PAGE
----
High Art of the Low Countries

A captivating cultural journey through the art of the Low Countries

New three part series begins on Saturday 5th September on BBC World News

London, 1 August 2014. From Rembrandt to Rubens, Vermeer to Van Gogh, acclaimed art critic Andrew Graham-Dixon returns to Europe taking us on a cultural journey into the fascinating world of the Low Countries and its rich art history.

Holland and Belgium have produced some of the most celebrated names in art: Van Eyck, Bosch, Rembrandt, Rubens, Vermeer, Van Gogh, Mondrian and Magritte and as Andrew travels through the region by canal boat and by bicycle he reveals just how important these artists were in key moments in the development of Western culture; the birth of oil painting in the late medieval ages, the triumph of the Dutch golden age, and the onset of polarizing modern art movements surrealism and abstraction.

Episode 1 ‘Dream of Plenty’ will be broadcast on BBC World News on Saturday 6th September 2014 at 02.10, 15.10 and on Sunday 7th September 2014 at 09.10, 20.10 GMT.

Starting his journey at the magnificent altarpiece of Ghent Cathedral created by the Van Eyck brothers, Andrew explains the ground breaking innovation in oil painting and marvels at how the colours they obtained can still remain so vibrant today.

 

Andrew describes how, in the early Renaissance, the most urgent preoccupation was not the advancement of learning, humanist or otherwise, but the Last Judgment. People believed they were living in the end of days; a subject popular with preachers and artists and intensely realised in swarming microscopic detail by Hieronymus Bosch.

 

Episode 2 ‘Boom and Bust’ will be broadcast on BBC World News on Saturday 13th September 2014 at 02.10, 15.10 and on Sunday 14th September 2014 at 09.10, 20.10 GMT.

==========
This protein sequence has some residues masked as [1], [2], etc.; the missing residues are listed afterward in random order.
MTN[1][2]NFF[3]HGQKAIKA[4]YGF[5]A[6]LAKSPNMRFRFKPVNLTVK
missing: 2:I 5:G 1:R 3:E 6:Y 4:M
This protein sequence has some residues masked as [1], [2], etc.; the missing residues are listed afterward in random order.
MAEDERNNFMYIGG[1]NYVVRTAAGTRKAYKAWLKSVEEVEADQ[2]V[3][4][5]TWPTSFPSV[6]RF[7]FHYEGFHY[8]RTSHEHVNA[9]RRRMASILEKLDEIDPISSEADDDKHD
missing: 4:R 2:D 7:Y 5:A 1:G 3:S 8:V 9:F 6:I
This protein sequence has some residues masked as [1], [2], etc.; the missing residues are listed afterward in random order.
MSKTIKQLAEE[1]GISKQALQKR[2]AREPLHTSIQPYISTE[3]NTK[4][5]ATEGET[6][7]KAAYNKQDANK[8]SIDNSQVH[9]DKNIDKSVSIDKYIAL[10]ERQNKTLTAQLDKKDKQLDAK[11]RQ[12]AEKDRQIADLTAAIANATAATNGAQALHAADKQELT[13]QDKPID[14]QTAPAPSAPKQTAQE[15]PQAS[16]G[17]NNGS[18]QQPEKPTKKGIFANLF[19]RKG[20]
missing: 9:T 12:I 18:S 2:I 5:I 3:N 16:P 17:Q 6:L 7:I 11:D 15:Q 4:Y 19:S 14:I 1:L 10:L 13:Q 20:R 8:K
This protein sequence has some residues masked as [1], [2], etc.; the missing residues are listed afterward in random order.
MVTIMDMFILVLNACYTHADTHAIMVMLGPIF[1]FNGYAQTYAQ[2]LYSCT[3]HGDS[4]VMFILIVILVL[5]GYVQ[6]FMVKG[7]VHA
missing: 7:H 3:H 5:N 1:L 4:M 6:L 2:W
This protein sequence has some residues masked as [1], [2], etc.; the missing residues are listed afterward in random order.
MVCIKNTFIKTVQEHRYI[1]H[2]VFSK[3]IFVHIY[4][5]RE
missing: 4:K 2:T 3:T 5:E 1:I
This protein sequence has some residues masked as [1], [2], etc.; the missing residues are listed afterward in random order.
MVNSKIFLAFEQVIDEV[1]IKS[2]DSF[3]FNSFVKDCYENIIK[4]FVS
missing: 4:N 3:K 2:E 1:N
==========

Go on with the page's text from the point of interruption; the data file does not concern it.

In the second episode of the series, Andrew Graham-Dixon looks at how the seemingly peaceful countries of Holland and Belgium – famous for their tulips and windmills, mussels and chips – were in fact forged in a crucible of conflict and division.

 

He examines how a period of economic boom driven for the first time by a burgeoning and secular middle class led to the Dutch golden age of the 17th century, creating not only the concept of oil painting itself, but the master painters Rembrandt and Vermeer combining art and commerce together as we would recognise it today.

 

Episode 3 ‘Daydreams and Nightmares’ will be broadcast on BBC World News on Saturday 20thSeptember 2014 at 02.10, 15.10 and on Sunday 21st September 2014 at 09.10, 20.10 GMT.

 

Following a brief period of decline, the entrepreneurial and industrious region of the Low Countries rose again to become a cultural leader in the modern age. Despite its small size it produced important forward-thinking artists like Van Gogh, Mondrian, Magritte and Delvaux, who changed the face of art forever.

 

The final part of Andrew’s journey takes him to a remote beach in North West Holland that inspired Mondrian’s transition to his now-renowned abstract grid paintings. Andrew digs deep into the psychology and social history of the region, exploring how the landscape of the past has informed the culture and identity of the Low Countries today and the impossibility of the Dutch drive to turn the philosophy of Mondrian’s geometric order into a way of living.

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